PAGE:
Even though I am once again in the snow and cold of Ohio, I will continue to write posts about places that I have visited on previous trips.
One place that I have visited numerous times in Mexico City is Chapultepec Castle. Today it is the National Museum of History. It is located in Chapultepec Park (known in Spanish as "el Bosque de Chapultepec" - "the Forest of Chapultepec"). The park is the most important in Mexico City, and is considered one of the great urban parks of the world. At one time the area was forested countryside some distance from Mexico City. Now the city surrounds the park on all sides.
The park is named after an outcropping of volcanic rock which the Aztecs called Grasshopper Hill. (In the Nahuatl, the language of the Aztecs, "chapul" means grasshopper and "tepec" means hill.) The Aztecs considered the hill to be sacred, and the forests surrounding it were reserved for the Aztec nobility.
During the Spanish colonial period, plans were made to build a summer retreat on the hill for the viceroy, the king's appointed governor of the colony. Construction was begun in 1775, but the palace was never occupied by the viceroy. There were also plans to use the building as the general archive of the Viceroyalty of New Spain, but that never came to fruition either.
Chapultepec Castle atop the hill
After Mexico won its independence from Spain the building sat unoccupied for over a decade. In 1833 the Colegio Militar (the Mexican equivalent of our West Point) was established at Chapultepec Castle. The building was renovated and a watchtower was added. In 1847, during the war between Mexico and the United States, the invading American army approached Mexico City. One of the final battles of the war was fought at Chapultepec as the cadets of the military academy tried to halt the invaders' march to the capital. Six of the teenaged cadets died in the battle. They are now revered as "Los Niños Héroes", the Boy Heroes. One of the young soldiers, Juan Escutia, is said to have wrapped himself in the Mexican flag, and committed suicide by throwing himself from the castle tower rather than surrender. (That story, however, is now generally dismissed as legend by historians.)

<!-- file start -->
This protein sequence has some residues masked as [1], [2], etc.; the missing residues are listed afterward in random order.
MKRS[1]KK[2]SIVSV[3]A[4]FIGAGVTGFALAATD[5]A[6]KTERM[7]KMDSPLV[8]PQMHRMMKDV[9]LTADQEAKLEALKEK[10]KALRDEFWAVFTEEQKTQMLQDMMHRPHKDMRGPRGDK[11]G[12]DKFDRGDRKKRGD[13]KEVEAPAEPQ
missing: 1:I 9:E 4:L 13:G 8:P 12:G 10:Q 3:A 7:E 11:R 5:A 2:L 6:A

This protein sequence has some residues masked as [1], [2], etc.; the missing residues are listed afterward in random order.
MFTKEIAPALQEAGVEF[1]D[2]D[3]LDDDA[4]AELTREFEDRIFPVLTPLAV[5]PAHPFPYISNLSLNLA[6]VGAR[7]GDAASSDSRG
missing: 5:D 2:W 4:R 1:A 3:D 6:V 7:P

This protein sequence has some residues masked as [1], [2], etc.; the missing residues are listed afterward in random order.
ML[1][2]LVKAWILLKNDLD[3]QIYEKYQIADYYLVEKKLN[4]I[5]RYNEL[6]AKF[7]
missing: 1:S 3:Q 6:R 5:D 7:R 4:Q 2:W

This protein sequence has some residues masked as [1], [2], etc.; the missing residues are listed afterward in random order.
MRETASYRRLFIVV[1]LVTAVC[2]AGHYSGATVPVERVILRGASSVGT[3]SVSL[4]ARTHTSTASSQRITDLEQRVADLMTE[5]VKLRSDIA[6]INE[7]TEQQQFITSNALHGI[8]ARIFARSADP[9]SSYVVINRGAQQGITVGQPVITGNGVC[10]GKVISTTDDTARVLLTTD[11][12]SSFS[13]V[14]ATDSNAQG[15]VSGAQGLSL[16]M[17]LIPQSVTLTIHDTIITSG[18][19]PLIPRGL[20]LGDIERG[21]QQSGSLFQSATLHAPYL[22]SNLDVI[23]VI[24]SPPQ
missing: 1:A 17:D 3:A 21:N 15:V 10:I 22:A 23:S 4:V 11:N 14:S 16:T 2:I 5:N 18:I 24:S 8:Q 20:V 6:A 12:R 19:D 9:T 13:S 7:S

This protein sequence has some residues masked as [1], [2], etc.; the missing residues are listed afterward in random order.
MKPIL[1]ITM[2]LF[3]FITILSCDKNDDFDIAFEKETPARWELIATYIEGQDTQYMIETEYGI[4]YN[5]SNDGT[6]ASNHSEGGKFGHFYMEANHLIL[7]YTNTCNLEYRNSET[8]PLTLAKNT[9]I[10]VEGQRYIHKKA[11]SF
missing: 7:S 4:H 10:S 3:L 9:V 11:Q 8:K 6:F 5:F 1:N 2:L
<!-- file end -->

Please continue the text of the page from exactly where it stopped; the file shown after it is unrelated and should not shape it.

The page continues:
An impressive monument in honor of the Boy Heroes stands at the foot of Chaputepec Hill.
A dramatic mural painting on a ceiling in the castle shows Juan Escutia plunging to his
death during the Battle of Chapultepec.
In 1861 the army of Napoleon III of France invaded Mexico. The French emperor, wishing to emulate his famous uncle, sought to expand France's empire in the Western Hemisphere. The French were aided by Mexican conservatives who despised the liberal policies of the legal President, Benito Juárez. After the French had taken control of much of the country, Napoleon convinced Archduke Maximilian of Austria to take the title of Emperor of Mexico. (Napoleon was seeking to legitimize his invasion, and planned to use Maximilian as his puppet.)
In 1864, Maximilian and his wife Carlota, arrived in Mexico, and were crowned Emperor and Empress of Mexico. They chose Chapultepec Castle to be their residence. The building was thoroughly renovated in a neo-classical style, and lavishly furnished.
The entrance to Chapultepec Castle
Several rooms of the castle contain the furnishings which belonged to Maximilian and Carlota. In the second picture, on the rear wall, you can see a portrait of Empress Carlota.
Another addition made to the castle during their reign was this roof garden.
Since the castle was at that time on the outskirts of the city, Maximilian had a broad boulevard constructed to connect his residence with the center of the city. That boulevard is today one of the city's major thoroughfares, and was later renamed the Paseo de la Reforma, in honor of the reform laws of President Benito Juárez.
In this view from the terrace of the castle, you can see, just right of center, the green swath of the tree lined boulevard. The tall building is the Torre Mayor, the tallest skyscraper in Mexico, and the six pillars of the Monument to the Boy Heroes are at the foot of the hill.
The coronation carriage of Maximilian and Carlota is in one of the halls of the museum.
In stark contrast, next to the coronation carriage is the simple black carriage in which President Benito Juárez fled the capital. He traversed the country, keeping one step ahead of the French and directing Mexican resistance to the French occupation.
Eventually, Napoleon III, faced with problems at home and pressure from the United States, withdrew his troops. Maximilian was alone with his small army of Mexican conservatives. The forces of Juárez defeated Maximilian, and the emperor was executed before a firing squad in 1867. (In spite of pleas for clemency, Juárez refused to commute the sentence because Maximilian himself had ordered the death sentence for captured Mexicans fighting against the empire.)
A mural in the museum portrays the triumphant return of Juárez to Mexico City.
Later, the castle became the presidential residence of the dictator Porfirio Díaz. A number of rooms are still furnished as they were during his rule.
After the Mexican Revolution of 1910 deposed Porfirio Díaz, the castle continued to be used as a presidential residence. In 1939, President Lázaro Cárdenas declared the castle the National Museum of History, and it was opened to the public in 1944.
Today, the museum contains not only a wide collection of artifacts pertaining to the country's history, but is also a showcase of commissioned mural paintings done by some of Mexico's most famous artists. Below is part of a series of murals done by David Siqueiros depicting the Mexican Revolution.
Chapultepec Castle is today one of the outstanding attractions of Mexico City.